Future lies in young hands
You could see it on their faces. These senior high school students in this poor school had already survived some tough lessons in life. Many were fleeing from the completely dysfunctional schools of the Eastern Cape, believing they would access a relatively better quality of education in Imizamo Yethu, this basic but functional school on the outskirts of George in the southern Cape.
They must have heard about Derick Petersen, the celebrated headmaster who had turned a failing school into a national success story. Everybody knows about the miracle of the turnaround at this school, and that is why I came all the way from Bloemfontein to recruit their best learners to my university.
A huge pig blocks my entrance into the school. "This is a first," I mutter to myself.
The pig takes one look in my direction and moves out of the way, which opens access to the small parking area. A booming voice can be heard in the distance. I discover it is the principal talking to his charges, encouraging and admonishing at the same time. He is present in his school. Everybody looks busy. They want results.
After an invigorating visit to the school, I try to find a number for Helen Zille. She calls back.
"I want to tell you what happened at Imizamo Yethu," I said.
"I spoke about role models and shared with them stories about Robert Sobukwe and Steve Biko, warning the youth they should look beyond the miserable role models in South African society today.
"I told them we had great role models in the past, and that we could again have great role models in the future if they were prepared to step up to the plate as the next generation of moral leaders."
Zille listens carefully, and I can sense she wonders why I would call her.
"Well," I continued, "I then asked these young people to stand up and tell me about the one person in South Africa they would regard as their role model. And to my utter surprise, a young woman in front faced the class and said boldly: 'My role model is Helen Zille.' I thought you should know that."
I, too, was stunned. A poor black teenager in a black school in a tough township hailing a white, middle-class woman from the official opposition was the last thing I expected in this racially torn country.
"Did anybody object or boo?" asks Zille.
"Nobody did," I replied.
I told the young woman she was the future of our country: "When more black youth support the DA and more white youth support the ANC, we are in the process of becoming a normal, non-racial society. Thank you for your example."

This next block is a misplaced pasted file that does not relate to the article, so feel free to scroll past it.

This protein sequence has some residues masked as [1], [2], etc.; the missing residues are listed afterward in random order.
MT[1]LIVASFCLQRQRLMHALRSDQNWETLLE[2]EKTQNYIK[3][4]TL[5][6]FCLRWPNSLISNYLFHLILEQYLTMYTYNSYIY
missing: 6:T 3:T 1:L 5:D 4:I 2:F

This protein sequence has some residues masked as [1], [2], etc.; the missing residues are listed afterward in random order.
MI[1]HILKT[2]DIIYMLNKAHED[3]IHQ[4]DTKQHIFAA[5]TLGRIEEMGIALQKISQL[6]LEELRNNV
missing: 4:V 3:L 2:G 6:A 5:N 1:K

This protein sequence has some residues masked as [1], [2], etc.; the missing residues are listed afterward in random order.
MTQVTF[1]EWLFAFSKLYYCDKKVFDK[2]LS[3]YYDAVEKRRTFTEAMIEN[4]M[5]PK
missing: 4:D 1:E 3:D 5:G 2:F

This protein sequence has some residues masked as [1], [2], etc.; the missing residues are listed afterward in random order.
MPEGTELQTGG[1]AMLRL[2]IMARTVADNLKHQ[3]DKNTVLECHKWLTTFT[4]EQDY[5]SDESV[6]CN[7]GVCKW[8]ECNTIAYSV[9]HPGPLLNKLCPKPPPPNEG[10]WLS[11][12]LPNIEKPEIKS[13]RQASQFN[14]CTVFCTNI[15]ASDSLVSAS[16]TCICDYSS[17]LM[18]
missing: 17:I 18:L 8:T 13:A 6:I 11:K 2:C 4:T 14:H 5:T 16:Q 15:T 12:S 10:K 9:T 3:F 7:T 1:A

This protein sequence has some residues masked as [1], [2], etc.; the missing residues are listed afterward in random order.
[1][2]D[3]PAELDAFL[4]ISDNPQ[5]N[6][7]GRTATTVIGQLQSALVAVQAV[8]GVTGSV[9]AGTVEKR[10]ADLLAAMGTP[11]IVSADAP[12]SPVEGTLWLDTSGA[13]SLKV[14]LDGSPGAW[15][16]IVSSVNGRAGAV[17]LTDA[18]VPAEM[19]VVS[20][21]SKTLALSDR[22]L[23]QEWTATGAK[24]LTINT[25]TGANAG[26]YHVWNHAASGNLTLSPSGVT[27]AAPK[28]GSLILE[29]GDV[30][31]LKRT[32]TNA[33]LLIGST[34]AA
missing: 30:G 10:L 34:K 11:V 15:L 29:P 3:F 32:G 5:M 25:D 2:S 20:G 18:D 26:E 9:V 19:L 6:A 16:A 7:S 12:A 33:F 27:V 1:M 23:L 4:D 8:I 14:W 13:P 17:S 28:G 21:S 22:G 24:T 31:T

It was a wonderful teaching moment and a hopeful sign about our future.
Every now and again I meet pioneers such as the student from Imizamo Yethu. It is the brilliant young black pupil who becomes the first to be head girl of an overwhelmingly white high school. It is the young black boy who competes for a place in a white rugby team because that is where his passion lies, not soccer. It is the white student who chooses to learn an African language to enable her to do social work in the townships away from the certainties of her suburban home.
As The Spear saga raged around the painting of Jacob Zuma, I missed such pioneering leaders who could step into the heat and reconcile the historic pain opened up by artistic depiction and the sacred promise of freedom of expression.
In a country where doubt has never been a virtue, we all fell into absolute, fundamentalist, non-negotiable positions that incited the vandalism that would inevitably follow. Where was the ANC leader who stood up to defend the artist, or the opposition leader who made the case for presidential dignity?
In the absence of reason and reasonableness on the part of our leadership, the stage was set for the usual toyi-toying masses hoping to influence proceedings outside a court of law.
What a terribly sad moment when what was a pedagogical opportunity for dialogue and exchange became a spiteful opportunity to once again call each other names, vandalise a painting, and seek refuge in the law. The real pioneers of a new democracy might still come from the youth.